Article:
Lead Learners More Than Words

Ken Royal

Ken Royal

Educators passionate in making a difference sometimes get caught up in the words and definitions they use to describe great education initiatives and purpose. The use of the phrase “Lead Learners” is a perfect example. This word haggling often leads to meandering side-trips away from true, positive and successful actions intended by those same words. It’s easy to do, and I’m certain we’ve all done it at least once. At the end of the day, if words and definitions are all you have, then it’s not enough, is it? We tend to spend too much time deciding the proper words in education to call a thing, and a lot less time actually doing the thing. Of course, that can probably be said for most businesses as well—it’s not exclusive to education.

A very good friend of mine shared a really good post with me the other day. It used the phrase “Lead Learners”, which has been used frequently since being coined somewhere by someone. I’ll bet the term is ancient, which means it pre-dates the Internet and Google. I actually told my friend that I attended a seminar, given by Socrates, held under an olive tree, in which he used the “Lead Learner” phrase. Anyway, it turns out that someone had taken exception to the use of term “Lead Teacher” in the post. I’m certain there wasn’t a doubt of what was meant by those words in the post, but someone had gotten stuck on the words—and couldn’t get by them. That word whinging probably redirected some away from the actionable thoughts in the post. I know we’ve all done this, too. We always think we have a better word, or a better name for an education crusade.

Funny, I can actually see how “Lead Learners” could rattle a few cages—in more ways than one. Usually those rattling the cages can be calmed by a few specific and concrete action suggestions, which far outweigh what we call anything. That usually doesn’t happen in blog post comments. And we all know that there are a few, who love confrontation, and look for these sorts of things—word mixes—for getting into the debating ring for 10-round word bouts. Usually those bouts usually don’t lead to action, but rather one, or the other, or all opponents walking away—and solving nothing. “What’s in a name?”

Now, if the contest were to list 10 things, with action solutions attached, that “Lead Learners” do to make a positive difference—then that would be something. You can call them whatever the next buzzword feed brings—it doesn’t matter when positive action is the successful result. Whether you call them lead learners, or lead teachers, it is what they do to improve learning for students, colleagues, and teaching as a whole that has the true meaning. So, I don’t mind the word battles if the action behind the words is allowed appropriately to race forward unimpeded.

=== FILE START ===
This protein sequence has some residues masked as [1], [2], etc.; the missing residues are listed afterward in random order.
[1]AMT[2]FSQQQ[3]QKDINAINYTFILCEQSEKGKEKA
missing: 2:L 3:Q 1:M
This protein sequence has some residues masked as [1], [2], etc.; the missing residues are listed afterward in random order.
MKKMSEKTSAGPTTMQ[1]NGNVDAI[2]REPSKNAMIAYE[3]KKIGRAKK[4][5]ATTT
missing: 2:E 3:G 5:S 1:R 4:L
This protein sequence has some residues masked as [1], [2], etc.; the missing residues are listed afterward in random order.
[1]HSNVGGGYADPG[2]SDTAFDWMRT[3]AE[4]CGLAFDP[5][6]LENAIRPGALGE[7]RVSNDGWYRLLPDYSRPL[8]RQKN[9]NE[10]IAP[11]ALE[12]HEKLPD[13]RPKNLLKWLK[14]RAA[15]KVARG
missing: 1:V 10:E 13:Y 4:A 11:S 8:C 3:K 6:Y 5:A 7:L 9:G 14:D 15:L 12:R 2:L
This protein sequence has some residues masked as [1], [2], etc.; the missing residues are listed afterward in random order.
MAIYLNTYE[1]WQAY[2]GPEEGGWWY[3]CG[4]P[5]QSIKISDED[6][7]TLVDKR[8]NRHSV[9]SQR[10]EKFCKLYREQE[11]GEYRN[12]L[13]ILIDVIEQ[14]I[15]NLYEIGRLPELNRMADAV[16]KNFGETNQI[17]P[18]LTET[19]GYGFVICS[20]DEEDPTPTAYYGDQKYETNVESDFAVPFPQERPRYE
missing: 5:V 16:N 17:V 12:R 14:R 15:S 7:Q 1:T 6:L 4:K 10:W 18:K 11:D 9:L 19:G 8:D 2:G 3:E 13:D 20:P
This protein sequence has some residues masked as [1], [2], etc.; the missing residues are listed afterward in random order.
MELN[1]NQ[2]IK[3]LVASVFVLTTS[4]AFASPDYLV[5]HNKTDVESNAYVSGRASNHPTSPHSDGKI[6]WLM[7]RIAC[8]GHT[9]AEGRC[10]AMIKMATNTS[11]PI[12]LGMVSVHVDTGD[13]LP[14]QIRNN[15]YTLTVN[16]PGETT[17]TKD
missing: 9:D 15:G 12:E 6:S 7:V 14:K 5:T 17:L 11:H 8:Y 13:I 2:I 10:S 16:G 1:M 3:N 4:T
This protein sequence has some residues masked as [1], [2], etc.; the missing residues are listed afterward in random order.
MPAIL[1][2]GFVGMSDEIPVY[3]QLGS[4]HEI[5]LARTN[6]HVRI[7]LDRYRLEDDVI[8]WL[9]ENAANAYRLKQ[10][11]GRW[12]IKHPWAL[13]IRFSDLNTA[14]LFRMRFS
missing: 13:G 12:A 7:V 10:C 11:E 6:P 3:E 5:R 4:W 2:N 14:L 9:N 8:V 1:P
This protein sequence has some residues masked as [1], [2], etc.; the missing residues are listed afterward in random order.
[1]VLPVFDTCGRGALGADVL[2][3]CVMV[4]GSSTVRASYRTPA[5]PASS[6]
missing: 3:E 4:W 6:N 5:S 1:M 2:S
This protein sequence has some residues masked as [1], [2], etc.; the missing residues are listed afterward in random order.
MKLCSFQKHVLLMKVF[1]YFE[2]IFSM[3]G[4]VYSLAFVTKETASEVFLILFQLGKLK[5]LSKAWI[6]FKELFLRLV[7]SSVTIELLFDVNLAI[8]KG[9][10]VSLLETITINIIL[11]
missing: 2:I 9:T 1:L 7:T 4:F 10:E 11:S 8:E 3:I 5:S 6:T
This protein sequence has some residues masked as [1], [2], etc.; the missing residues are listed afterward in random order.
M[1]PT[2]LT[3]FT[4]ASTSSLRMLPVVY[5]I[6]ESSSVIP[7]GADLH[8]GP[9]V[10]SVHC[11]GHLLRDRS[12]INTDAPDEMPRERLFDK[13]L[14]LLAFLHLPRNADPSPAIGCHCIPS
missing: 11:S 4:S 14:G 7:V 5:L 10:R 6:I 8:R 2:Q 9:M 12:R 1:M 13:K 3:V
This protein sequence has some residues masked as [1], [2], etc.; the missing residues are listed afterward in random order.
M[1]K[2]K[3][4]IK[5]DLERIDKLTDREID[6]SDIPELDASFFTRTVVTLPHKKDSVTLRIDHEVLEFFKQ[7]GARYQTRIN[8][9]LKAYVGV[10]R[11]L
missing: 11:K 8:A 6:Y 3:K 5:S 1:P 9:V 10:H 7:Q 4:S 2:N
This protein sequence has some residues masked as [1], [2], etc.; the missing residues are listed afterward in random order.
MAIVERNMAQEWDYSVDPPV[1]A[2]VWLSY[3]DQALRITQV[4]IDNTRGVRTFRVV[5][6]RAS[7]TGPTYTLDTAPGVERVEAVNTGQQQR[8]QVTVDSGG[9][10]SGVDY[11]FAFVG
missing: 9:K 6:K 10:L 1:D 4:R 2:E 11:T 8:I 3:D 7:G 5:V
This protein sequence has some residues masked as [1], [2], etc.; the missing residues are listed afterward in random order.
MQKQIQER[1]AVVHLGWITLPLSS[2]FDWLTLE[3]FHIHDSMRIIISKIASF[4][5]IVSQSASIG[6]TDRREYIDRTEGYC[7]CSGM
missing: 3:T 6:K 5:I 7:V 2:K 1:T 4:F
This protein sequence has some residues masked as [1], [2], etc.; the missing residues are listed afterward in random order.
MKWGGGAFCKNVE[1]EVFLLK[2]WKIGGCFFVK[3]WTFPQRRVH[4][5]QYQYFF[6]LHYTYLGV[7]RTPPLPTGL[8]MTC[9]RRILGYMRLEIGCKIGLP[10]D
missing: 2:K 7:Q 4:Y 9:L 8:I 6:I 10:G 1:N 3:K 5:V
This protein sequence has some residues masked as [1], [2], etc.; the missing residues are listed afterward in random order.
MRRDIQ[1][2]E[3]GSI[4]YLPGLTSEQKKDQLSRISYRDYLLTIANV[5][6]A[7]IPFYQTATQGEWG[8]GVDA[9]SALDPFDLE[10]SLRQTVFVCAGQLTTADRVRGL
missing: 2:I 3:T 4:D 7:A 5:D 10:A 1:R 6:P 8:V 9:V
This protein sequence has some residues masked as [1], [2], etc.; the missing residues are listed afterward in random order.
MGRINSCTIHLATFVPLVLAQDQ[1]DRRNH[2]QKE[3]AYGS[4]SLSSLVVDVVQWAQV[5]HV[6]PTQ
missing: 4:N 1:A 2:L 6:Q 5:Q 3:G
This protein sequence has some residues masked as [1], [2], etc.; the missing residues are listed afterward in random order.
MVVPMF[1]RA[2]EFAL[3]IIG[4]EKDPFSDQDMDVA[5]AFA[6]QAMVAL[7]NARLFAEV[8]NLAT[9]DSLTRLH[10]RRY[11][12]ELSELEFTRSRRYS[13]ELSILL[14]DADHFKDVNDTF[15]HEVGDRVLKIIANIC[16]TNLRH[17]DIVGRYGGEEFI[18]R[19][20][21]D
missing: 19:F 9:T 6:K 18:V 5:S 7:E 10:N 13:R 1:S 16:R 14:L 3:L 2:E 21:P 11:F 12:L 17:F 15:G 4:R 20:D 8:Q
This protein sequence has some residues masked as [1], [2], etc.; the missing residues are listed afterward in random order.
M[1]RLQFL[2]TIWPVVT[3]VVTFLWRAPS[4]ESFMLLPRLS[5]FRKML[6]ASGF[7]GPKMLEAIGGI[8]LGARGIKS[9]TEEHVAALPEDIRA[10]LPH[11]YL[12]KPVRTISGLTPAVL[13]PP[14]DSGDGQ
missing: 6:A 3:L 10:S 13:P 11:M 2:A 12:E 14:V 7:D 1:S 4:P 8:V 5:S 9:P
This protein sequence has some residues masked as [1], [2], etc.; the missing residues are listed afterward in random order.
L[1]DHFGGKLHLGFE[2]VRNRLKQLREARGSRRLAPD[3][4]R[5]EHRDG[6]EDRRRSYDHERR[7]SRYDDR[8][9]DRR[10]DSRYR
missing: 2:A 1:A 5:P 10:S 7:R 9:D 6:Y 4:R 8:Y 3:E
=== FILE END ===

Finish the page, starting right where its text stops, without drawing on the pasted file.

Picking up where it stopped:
I think that sometimes it’s difficult to separate our own agenda, as well. It’s because we are so passionate, that not only our well-intended words can impede progress, but our vision of how it should be can obscure reality, too. I once sat across from a young educator, who suggested we needed to get rid of all other technology save smartphones. I told this young educator that he was very lucky to be in a place, where he could use cell phones, exclusively, and that his administrators were wonderful to let him do it. I went on to point out that most teachers weren’t as lucky, and many shared one document camera, or whiteboard as their only classroom technology. That last statement hasn’t changed much either. Just the other day, I gave a very enthusiastic teacher an idea, and suggested it could be done on student tablets. She informed me that she’d try it on the class tablet. Now, that’s worth a battle, and a lot of words! A classroom tablet, today, is like saying, “We’re sharing a piece of chalk and a slate.”

I don’t think we’re ready to get rid of all perfectly useful technology, whatever it is, based on one educator’s wonderful knowledge of how to use one piece of technology with kids, no matter how cool or trendy it is. It’s not, yet, the real world in classrooms. Of course, someone will say, “Technology is no different than handing a student a pencil; they figure it out.” Well, a cell phone is not a pencil, and while it’s true many students can figure it out, that’s not exactly a great education plan; is it? For that we need “Lead Learners”, or “Lead Teachers”, or whatever you want to call them. I call them necessary.

About the Author:

Ken Royal is an educator with 34 years of classroom/school and instructional technology teaching experience, as well as a blogger on all things education and education technology. Teaching accomplishments include: 4-time district teacher of the year, Connecticut Middle School Teacher of the Year, as well as Bill and Melinda Gates award for Technology School of Excellence. He is a Promethean storyteller. Follow @KenRoyal on Twitter.

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Article Name
Lead Learners More Than Words
Description
Educators passionate in making a difference sometimes get caught up in the words and definitions they use to describe great education initiatives and purpose. The use of the phrase “Lead Learners” is a perfect example.
Author
Ken Royal

Ken Royal is an educator with 34 years of classroom/school and instructional technology teaching experience, as well as a blogger on all things education and education technology. Teaching accomplishments include: 4-time district teacher of the year, Connecticut Middle School Teacher of the Year, as well as Bill and Melinda Gates award for Technology School of Excellence. He is an Education storyteller. Follow @KenRoyal on Twitter.
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